I’ll be your sister/Special Brew – Thomas Houseago at Hauser & Wirth
The figures of Thomas Houseago’s sculptures are giants, yet they are humbled by their fractured bodies that reveal their internal iron structures and the chunky accretions of plaster that have accumulated over their bodies, binding them to their support. Notably, the animal figures in this exhibition retain their natural form to a greater degree than their human counterparts that have been dissected in a variety of fashions.
Standing Owl I appears particularly robust; its face set deep under thick layers of plaster, only a piercingly dark eye breaks the sculpture’s surface that even then exposes nothing.
Two Fingers appears as the resurrection of some colossus, gripping the floor of the gallery and reaching up simultaneously through the gesture of each of its digits. This piece has a theatricality that is absent from many of the other sculptures involving body parts. One is encouraged to imagine the remainder of the monumental figure lying beneath the gallery space. Other pieces contrast this by placing emphasis on the disembodiment of limbs, such as Walking Figure I (City). Here, not only are the legs disembodied, but also they exist as a mash up with what appears to be comically flimsy mechanical prosthetics.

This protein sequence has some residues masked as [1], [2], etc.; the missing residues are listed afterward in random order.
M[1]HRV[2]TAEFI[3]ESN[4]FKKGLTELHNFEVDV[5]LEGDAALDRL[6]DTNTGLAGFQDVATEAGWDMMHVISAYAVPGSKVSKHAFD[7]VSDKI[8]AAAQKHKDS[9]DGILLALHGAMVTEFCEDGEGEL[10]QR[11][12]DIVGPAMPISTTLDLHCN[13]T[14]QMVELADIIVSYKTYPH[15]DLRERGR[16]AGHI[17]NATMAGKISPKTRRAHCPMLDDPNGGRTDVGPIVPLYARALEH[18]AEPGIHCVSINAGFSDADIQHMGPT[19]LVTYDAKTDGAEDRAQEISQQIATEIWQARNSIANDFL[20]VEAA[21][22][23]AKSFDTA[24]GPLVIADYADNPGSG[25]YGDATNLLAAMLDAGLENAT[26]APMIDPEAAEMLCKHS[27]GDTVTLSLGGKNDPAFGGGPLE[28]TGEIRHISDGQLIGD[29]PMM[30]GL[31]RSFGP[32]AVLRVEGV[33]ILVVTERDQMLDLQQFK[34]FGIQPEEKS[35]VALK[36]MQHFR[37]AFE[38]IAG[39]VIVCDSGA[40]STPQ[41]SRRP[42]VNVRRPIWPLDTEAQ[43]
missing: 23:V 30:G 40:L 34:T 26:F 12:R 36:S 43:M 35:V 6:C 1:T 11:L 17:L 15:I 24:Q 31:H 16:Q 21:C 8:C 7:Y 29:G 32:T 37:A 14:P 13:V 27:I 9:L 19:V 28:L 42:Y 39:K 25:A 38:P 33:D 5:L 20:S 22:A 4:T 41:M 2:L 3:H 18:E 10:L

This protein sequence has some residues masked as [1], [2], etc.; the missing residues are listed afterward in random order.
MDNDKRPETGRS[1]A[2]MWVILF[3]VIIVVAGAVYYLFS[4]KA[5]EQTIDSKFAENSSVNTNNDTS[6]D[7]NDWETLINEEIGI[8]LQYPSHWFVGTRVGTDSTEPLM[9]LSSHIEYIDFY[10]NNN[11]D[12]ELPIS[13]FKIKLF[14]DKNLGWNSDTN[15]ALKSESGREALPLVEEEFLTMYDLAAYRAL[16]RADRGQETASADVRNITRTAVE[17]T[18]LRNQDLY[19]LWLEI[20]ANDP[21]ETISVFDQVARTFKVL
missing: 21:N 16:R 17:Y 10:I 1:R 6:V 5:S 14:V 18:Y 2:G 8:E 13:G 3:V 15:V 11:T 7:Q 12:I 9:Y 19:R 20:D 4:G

Occasionally Houseago’s sculptures convey a sense of myth and tragedy, bodies that appear to have been excavated or majestic creatures that tower over the viewer. Houseago’s sculptures tend to exist within thematic categories within which there sometimes is little formal variation; Walking Figure I (City) is an exception for the pieces which are based around dissected body parts. Ultimately, a little too many pieces lack the witty DIY execution, which makes Houseago an exciting sculptor.
The exhibition runs from 7th September until 27th October at both the North and South Savile Row Hauser & Wirth galleries.
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